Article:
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Schierer (formerly Schierer von Waldheim zu Falknov)
Is a medieval family name dating back to the first Bohemian glassmakers. Paul Schierer, the Elder, invented the colouring process of blue glass by adding cobalt (c27). The Schierer family later became purveyors to the German-Roman Emperor, Rudolph II, in Prague and have been ennobled by the latter in 1592 and confirmed in 1663. Forced by the 30 years war (1618-1648) the knighted Protestant branches of the Schierer family extended to Sweden and Denmark having their baronial status confirmed. The Roman Catholic branches remained in Lower Austria, Litschau and Vienna and were confirmed as freiherrlich, "Barons of the Holy Roman Empire", and as knights.
Dominik Schierer v.W.z.F., (1562 - 1614), Bohemian glassmaker in Hoflenz; Dominik his Cousins Kaspar from Labau (Gablonz), Valentin from Krombach (Deutsch-Gabel) and Martin were ennobled with the aristocratic title "Schierer von Waldheim(b) zu Falknov" by Rudolph II Emperor of the Holy Roman Empire on June 1, 1592.
Oswald Schierer, (1599), Goldsmith, watchmaker and trombone maker. Musical instrument purveyor of the monastery of Kremsmünster.
Christoph Schierer, (1623), Carinthian Münzwardein, guardian of precious metals and the imperial minting commissioned by the highest authority. He was the official representative of his principal in discharging his duty as an inspector of precious metals and precious metal goods in trade. It was his duty to produce weights used in minting and often he would also be charged with the safekeeping of minting irons when they were not used in producing specie. The first Wardein to be so called worked in mining. They were chemists working in mines and smelting facilities, where they were called on for their know-how in metallurgy. Frequently they doubled as goldsmiths and were required to separate auriferous silver from base metal.
Georg Schierer, (-30.10.1634), Gold and Silversmith. Some of his finest works the so-called Akeleipokal, a parcel-gilt cup and cover, are showcased in the British Museum and at Windsor Castle.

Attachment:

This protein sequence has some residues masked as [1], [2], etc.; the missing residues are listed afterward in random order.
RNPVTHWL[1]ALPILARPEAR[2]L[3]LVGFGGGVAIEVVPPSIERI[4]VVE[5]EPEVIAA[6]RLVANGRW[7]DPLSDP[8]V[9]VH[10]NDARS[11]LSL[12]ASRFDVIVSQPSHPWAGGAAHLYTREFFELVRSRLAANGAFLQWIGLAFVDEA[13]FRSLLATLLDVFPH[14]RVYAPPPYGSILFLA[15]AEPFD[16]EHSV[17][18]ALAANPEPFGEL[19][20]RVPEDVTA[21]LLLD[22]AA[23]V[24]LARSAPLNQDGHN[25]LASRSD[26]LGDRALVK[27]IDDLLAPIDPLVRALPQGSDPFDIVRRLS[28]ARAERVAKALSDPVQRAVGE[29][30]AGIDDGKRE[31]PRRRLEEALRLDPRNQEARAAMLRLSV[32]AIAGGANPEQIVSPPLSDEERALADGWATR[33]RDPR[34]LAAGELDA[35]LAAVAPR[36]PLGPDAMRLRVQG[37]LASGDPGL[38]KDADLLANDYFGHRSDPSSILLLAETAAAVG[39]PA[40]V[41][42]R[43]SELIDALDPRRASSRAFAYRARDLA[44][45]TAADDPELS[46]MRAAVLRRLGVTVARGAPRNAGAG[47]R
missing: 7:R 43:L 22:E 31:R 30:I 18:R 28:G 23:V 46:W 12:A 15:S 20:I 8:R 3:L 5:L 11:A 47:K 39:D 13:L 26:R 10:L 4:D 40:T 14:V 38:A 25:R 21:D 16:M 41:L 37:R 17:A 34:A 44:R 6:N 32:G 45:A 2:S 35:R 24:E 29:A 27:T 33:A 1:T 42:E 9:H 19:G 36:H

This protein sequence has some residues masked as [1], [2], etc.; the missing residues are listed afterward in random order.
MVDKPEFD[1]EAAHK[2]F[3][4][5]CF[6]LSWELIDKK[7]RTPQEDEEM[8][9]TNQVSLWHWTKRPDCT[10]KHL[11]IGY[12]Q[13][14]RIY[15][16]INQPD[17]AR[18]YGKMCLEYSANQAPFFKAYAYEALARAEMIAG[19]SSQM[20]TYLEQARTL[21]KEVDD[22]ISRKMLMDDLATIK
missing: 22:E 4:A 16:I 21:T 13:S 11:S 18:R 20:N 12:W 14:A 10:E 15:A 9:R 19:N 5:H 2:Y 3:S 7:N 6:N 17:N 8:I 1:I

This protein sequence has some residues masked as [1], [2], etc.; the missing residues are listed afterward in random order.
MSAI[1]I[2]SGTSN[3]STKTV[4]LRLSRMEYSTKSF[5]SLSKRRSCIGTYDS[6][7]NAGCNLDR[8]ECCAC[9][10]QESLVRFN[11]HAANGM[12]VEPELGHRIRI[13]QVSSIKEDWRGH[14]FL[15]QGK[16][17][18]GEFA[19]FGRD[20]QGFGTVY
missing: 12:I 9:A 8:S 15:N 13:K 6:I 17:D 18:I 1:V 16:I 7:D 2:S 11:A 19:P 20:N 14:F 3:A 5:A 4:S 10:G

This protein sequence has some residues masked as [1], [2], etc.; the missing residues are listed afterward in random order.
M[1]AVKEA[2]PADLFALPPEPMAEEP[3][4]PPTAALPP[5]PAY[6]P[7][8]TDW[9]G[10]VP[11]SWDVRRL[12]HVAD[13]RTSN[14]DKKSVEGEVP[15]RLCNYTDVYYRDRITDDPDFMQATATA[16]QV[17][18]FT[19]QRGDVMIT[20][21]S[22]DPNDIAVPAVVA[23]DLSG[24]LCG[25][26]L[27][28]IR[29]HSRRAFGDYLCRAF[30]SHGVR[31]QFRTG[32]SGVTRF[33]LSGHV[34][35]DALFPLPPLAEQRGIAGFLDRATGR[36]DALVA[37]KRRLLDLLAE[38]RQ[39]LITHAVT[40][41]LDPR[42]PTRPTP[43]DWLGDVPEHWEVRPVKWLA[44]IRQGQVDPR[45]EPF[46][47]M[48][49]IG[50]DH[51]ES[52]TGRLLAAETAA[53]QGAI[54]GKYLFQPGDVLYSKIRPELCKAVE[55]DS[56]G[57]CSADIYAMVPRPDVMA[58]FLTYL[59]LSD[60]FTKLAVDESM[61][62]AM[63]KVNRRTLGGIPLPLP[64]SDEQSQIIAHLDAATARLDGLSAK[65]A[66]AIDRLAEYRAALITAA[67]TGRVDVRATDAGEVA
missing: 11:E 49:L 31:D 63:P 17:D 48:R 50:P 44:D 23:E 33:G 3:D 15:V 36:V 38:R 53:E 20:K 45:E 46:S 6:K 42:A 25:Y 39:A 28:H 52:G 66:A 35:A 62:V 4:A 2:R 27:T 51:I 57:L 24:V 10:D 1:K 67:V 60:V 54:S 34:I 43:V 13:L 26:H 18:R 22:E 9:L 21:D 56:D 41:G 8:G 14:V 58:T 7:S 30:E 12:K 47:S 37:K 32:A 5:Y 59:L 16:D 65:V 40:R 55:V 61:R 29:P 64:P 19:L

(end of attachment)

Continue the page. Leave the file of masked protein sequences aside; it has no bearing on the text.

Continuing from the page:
Franz Schierer von Waldheim, (*10.2.1819 - 20.2.1865). Member of the Viennese Municipal Council, Honorary Member of diverse Choirs, Great Golden Medal awarded by the Emperor Franz Josef II. for art in 1861. and Coffee house owner. Famous choir singer and writer. From 1848 member of the 1. Wiener Männergesangsverein (MGV), 2nd bass of the male vocals Association. Committee Member from 1855-1856 and later Director from 1859 until his death in 1865 (successor N. Dumba). Under his leadership, the first song festival in Austria took place in 1861 in Lower Austria, Krems and Stein. Schierer received the honorary award of the Association held in the same year at the singer Festival in Nuremberg, Germany. Founder of the Lower Austrian Choral Society in 1863. Erection (together with J. Herbeck) of the Schubert Memorial in Stadtpark, Vienna. In 1863 Franz Schierer suggested the establishment of folk concerts of the Vienna MGV. In 1864, the first Federal Song Festival of the Austrian singer Confederation took place in Wiener Neustadt.
^: “Nürnberger Künstlerlexikon: Bildende Künstler, Handwerker, Gelehrte”, Manfred H. Grieb, Seite 1327, Nürenberg, August 2007.
^S 168, 190, "Musikgeschichte des Stiftes Kremsmünster", Altman Kellner, Bärenreiter Verlag Kassel und Basel, 1956
^“Die Inschriften des Bundeslandes Kärnten - Anmerkungen zu den Inschriftenträgern im Bezirk St. Veit an der Glan – die Grab- und Gedächtnisdenkmäler”, Friedrich W. Leitner, Seite 201, Österreichische Akademie der Wissenschaften, 1982, Landesmuseum für Kärnten. Grabplatte von Meister Martin Paccobello zu St. Veit an der Glan im Pfarrhof. Katalognummer 663.